Human papillomavirus type 16 E6/E7 upregulation of nucleophosmin is important for proliferation and inhibition of differentiation.

Centre for Cancer Research and Cell Biology, Queen's University, Belfast BT9 7BL, United Kingdom.
Journal of Virology (Impact Factor: 5.08). 03/2010; 84(10):5131-9. DOI: 10.1128/JVI.01965-09
Source: PubMed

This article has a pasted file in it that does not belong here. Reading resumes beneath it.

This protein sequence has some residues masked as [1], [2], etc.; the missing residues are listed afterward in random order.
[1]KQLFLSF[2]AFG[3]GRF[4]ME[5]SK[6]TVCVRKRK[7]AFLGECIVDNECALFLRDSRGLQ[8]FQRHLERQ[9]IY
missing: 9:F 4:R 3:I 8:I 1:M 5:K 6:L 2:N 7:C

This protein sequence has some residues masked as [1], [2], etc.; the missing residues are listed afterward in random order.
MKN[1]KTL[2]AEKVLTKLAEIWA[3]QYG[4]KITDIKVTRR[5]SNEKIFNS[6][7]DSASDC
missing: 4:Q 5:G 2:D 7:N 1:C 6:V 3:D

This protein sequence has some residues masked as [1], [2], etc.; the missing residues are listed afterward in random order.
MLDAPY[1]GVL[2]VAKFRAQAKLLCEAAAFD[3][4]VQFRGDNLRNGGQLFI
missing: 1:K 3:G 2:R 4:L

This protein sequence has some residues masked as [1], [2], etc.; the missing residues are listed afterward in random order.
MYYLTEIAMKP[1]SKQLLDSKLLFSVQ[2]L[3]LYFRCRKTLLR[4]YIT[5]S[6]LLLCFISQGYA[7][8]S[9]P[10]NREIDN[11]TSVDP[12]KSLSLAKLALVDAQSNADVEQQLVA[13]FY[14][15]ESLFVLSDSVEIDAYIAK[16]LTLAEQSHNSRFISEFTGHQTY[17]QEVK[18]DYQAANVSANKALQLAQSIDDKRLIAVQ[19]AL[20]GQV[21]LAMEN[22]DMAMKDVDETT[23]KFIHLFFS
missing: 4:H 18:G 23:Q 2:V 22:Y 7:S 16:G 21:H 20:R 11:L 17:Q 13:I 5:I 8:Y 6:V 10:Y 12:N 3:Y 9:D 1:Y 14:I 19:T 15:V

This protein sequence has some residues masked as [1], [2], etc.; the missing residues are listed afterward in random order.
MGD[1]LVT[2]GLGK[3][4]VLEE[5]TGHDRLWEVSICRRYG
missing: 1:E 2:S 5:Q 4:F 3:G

ABSTRACT The E6 and E7 oncoproteins of high-risk human papillomaviruses (HPVs) are together sufficient to cause cellular transformation. Nucleophosmin (NPM) was identified as a protein with increased levels in two-dimensional (2-D) gel analysis of human foreskin keratinocytes (HFKs) expressing E7 following methylcellulose-induced differentiation. Analysis of NPM expression in E7-expressing cells and E6- and E7-expressing cells in culture and in organotypic rafts confirmed the increased levels observed in 2-D gel analysis. The elevated expression of NPM was determined to be posttranscriptional and was attributed to increased v-akt murine thymoma viral oncogene (AKT) activity in the E6- and E7-expressing cells. Depletion of NPM caused a reduction in the replicative capacity of E7- and E6/E7-expressing HFKs and an increase in markers of differentiation. Also, the p53 and pRb tumor suppressor levels are increased with the knockdown of NPM in E6/E7-expressing cells, and, interestingly, p14(ARF) is relocalized from the nucleolus to the nucleoplasm and cytoplasm in these cells. The results show for the first time that NPM is required for the proliferation and inhibition of differentiation observed in HPV E6- and E7-expressing primary cells.

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